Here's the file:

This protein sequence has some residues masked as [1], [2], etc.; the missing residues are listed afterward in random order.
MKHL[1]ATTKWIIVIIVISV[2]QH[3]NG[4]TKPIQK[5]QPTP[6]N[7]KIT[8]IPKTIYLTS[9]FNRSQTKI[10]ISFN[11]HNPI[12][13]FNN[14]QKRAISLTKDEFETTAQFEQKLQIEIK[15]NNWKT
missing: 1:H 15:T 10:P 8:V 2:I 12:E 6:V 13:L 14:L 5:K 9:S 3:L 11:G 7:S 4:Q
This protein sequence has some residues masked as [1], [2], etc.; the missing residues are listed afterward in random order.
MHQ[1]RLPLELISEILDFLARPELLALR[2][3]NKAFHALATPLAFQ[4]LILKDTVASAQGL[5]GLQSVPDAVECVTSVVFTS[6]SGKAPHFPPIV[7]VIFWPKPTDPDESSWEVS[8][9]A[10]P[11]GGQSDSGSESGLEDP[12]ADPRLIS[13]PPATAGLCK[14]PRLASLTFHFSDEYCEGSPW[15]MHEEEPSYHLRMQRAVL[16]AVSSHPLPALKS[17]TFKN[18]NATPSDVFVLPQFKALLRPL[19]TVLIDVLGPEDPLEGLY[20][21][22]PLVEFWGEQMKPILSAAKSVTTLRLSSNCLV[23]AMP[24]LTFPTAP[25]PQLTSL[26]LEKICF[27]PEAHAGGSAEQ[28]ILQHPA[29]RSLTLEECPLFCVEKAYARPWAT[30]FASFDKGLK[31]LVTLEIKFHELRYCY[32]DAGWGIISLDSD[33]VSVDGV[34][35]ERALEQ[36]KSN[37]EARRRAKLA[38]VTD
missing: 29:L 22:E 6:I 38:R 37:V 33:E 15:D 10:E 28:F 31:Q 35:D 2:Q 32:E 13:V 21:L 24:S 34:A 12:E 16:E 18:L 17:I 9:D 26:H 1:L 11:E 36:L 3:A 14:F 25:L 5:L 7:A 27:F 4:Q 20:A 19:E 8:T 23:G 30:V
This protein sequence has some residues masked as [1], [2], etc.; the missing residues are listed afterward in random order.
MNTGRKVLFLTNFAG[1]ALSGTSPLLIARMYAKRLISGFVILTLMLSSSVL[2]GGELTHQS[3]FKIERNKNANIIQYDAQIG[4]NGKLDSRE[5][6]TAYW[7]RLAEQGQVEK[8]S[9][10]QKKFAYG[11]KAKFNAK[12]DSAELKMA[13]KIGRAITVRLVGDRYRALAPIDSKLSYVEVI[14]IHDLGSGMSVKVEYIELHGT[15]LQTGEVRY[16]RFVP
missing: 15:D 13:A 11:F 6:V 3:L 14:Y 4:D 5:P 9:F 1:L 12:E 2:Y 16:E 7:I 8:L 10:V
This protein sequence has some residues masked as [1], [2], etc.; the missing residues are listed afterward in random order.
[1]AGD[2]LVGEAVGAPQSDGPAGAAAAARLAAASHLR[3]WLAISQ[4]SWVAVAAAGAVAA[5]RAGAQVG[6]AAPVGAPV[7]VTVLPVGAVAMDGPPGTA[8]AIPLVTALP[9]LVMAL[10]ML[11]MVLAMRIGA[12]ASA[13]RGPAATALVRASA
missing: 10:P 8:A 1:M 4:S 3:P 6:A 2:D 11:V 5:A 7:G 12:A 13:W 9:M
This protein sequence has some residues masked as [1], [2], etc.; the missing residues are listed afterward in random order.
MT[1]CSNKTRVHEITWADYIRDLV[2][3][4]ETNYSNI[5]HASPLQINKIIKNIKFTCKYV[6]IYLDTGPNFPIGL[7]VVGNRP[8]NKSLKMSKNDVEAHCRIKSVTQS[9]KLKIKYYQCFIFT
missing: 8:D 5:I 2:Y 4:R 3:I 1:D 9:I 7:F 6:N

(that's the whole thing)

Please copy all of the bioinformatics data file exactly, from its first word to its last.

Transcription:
This protein sequence has some residues masked as [1], [2], etc.; the missing residues are listed afterward in random order.
MKHL[1]ATTKWIIVIIVISV[2]QH[3]NG[4]TKPIQK[5]QPTP[6]N[7]KIT[8]IPKTIYLTS[9]FNRSQTKI[10]ISFN[11]HNPI[12][13]FNN[14]QKRAISLTKDEFETTAQFEQKLQIEIK[15]NNWKT
missing: 1:H 15:T 10:P 8:V 2:I 12:E 6:V 13:L 14:L 5:K 9:S 3:L 11:G 7:S 4:Q
This protein sequence has some residues masked as [1], [2], etc.; the missing residues are listed afterward in random order.
MHQ[1]RLPLELISEILDFLARPELLALR[2][3]NKAFHALATPLAFQ[4]LILKDTVASAQGL[5]GLQSVPDAVECVTSVVFTS[6]SGKAPHFPPIV[7]VIFWPKPTDPDESSWEVS[8][9]A[10]P[11]GGQSDSGSESGLEDP[12]ADPRLIS[13]PPATAGLCK[14]PRLASLTFHFSDEYCEGSPW[15]MHEEEPSYHLRMQRAVL[16]AVSSHPLPALKS[17]TFKN[18]NATPSDVFVLPQFKALLRPL[19]TVLIDVLGPEDPLEGLY[20][21][22]PLVEFWGEQMKPILSAAKSVTTLRLSSNCLV[23]AMP[24]LTFPTAP[25]PQLTSL[26]LEKICF[27]PEAHAGGSAEQ[28]ILQHPA[29]RSLTLEECPLFCVEKAYARPWAT[30]FASFDKGLK[31]LVTLEIKFHELRYCY[32]DAGWGIISLDSD[33]VSVDGV[34][35]ERALEQ[36]KSN[37]EARRRAKLA[38]VTD
missing: 29:L 22:E 6:I 38:R 37:V 33:E 15:D 10:E 28:F 31:Q 35:D 2:Q 32:E 13:V 21:L 24:S 34:A 12:E 16:E 18:L 17:I 9:D 26:H 1:L 11:E 36:L 3:A 14:F 25:L 5:L 7:A 27:F 4:Q 20:A 19:E 8:T 23:G 30:V
This protein sequence has some residues masked as [1], [2], etc.; the missing residues are listed afterward in random order.
MNTGRKVLFLTNFAG[1]ALSGTSPLLIARMYAKRLISGFVILTLMLSSSVL[2]GGELTHQS[3]FKIERNKNANIIQYDAQIG[4]NGKLDSRE[5][6]TAYW[7]RLAEQGQVEK[8]S[9][10]QKKFAYG[11]KAKFNAK[12]DSAELKMA[13]KIGRAITVRLVGDRYRALAPIDSKLSYVEVI[14]IHDLGSGMSVKVEYIELHGT[15]LQTGEVRY[16]RFVP
missing: 15:D 13:A 11:F 6:V 3:L 14:Y 4:D 5:P 9:F 1:L 12:E 2:Y 16:E 7:I 8:L 10:V
This protein sequence has some residues masked as [1], [2], etc.; the missing residues are listed afterward in random order.
[1]AGD[2]LVGEAVGAPQSDGPAGAAAAARLAAASHLR[3]WLAISQ[4]SWVAVAAAGAVAA[5]RAGAQVG[6]AAPVGAPV[7]VTVLPVGAVAMDGPPGTA[8]AIPLVTALP[9]LVMAL[10]ML[11]MVLAMRIGA[12]ASA[13]RGPAATALVRASA
missing: 10:P 8:A 1:M 4:S 3:P 6:A 2:D 11:V 5:A 7:G 12:A 13:W 9:M
This protein sequence has some residues masked as [1], [2], etc.; the missing residues are listed afterward in random order.
MT[1]CSNKTRVHEITWADYIRDLV[2][3][4]ETNYSNI[5]HASPLQINKIIKNIKFTCKYV[6]IYLDTGPNFPIGL[7]VVGNRP[8]NKSLKMSKNDVEAHCRIKSVTQS[9]KLKIKYYQCFIFT
missing: 8:D 5:I 2:Y 4:R 3:I 1:D 9:I 7:F 6:N